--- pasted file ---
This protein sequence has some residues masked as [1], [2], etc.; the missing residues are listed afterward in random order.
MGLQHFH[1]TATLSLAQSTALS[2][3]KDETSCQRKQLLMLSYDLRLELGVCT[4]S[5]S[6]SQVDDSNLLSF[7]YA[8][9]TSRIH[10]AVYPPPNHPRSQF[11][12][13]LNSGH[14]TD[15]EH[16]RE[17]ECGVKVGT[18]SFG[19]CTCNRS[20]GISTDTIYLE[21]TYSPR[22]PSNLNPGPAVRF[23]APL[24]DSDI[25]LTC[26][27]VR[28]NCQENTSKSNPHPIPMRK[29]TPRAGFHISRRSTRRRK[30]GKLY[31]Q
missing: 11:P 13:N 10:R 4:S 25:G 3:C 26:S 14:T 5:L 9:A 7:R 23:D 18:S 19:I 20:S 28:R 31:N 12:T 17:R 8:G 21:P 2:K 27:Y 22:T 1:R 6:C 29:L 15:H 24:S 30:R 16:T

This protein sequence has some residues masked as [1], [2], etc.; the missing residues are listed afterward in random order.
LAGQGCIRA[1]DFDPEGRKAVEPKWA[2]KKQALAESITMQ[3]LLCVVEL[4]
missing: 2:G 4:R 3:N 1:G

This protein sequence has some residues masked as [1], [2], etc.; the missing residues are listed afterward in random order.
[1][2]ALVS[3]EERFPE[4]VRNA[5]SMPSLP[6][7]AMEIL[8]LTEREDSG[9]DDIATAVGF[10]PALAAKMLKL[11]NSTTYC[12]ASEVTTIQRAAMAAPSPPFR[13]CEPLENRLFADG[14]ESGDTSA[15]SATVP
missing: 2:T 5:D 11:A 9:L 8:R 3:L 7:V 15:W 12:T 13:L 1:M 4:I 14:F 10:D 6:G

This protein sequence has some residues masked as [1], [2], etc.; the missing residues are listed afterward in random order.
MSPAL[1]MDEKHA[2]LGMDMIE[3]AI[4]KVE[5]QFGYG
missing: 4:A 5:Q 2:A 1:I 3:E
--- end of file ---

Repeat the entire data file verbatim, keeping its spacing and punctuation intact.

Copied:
This protein sequence has some residues masked as [1], [2], etc.; the missing residues are listed afterward in random order.
MGLQHFH[1]TATLSLAQSTALS[2][3]KDETSCQRKQLLMLSYDLRLELGVCT[4]S[5]S[6]SQVDDSNLLSF[7]YA[8][9]TSRIH[10]AVYPPPNHPRSQF[11][12][13]LNSGH[14]TD[15]EH[16]RE[17]ECGVKVGT[18]SFG[19]CTCNRS[20]GISTDTIYLE[21]TYSPR[22]PSNLNPGPAVRF[23]APL[24]DSDI[25]LTC[26][27]VR[28]NCQENTSKSNPHPIPMRK[29]TPRAGFHISRRSTRRRK[30]GKLY[31]Q
missing: 11:P 13:N 10:R 4:S 25:G 3:C 26:S 14:T 5:L 9:A 7:R 23:D 18:S 19:I 20:S 28:R 31:N 12:T 17:R 8:G 21:P 2:K 27:Y 22:T 1:R 6:C 29:L 15:H 24:S 30:R 16:T

This protein sequence has some residues masked as [1], [2], etc.; the missing residues are listed afterward in random order.
LAGQGCIRA[1]DFDPEGRKAVEPKWA[2]KKQALAESITMQ[3]LLCVVEL[4]
missing: 2:G 4:R 3:N 1:G

This protein sequence has some residues masked as [1], [2], etc.; the missing residues are listed afterward in random order.
[1][2]ALVS[3]EERFPE[4]VRNA[5]SMPSLP[6][7]AMEIL[8]LTEREDSG[9]DDIATAVGF[10]PALAAKMLKL[11]NSTTYC[12]ASEVTTIQRAAMAAPSPPFR[13]CEPLENRLFADG[14]ESGDTSA[15]SATVP
missing: 2:T 5:D 11:A 9:L 8:R 3:L 7:V 15:W 12:T 13:L 1:M 4:I 14:F 10:D 6:G

This protein sequence has some residues masked as [1], [2], etc.; the missing residues are listed afterward in random order.
MSPAL[1]MDEKHA[2]LGMDMIE[3]AI[4]KVE[5]QFGYG
missing: 4:A 5:Q 2:A 1:I 3:E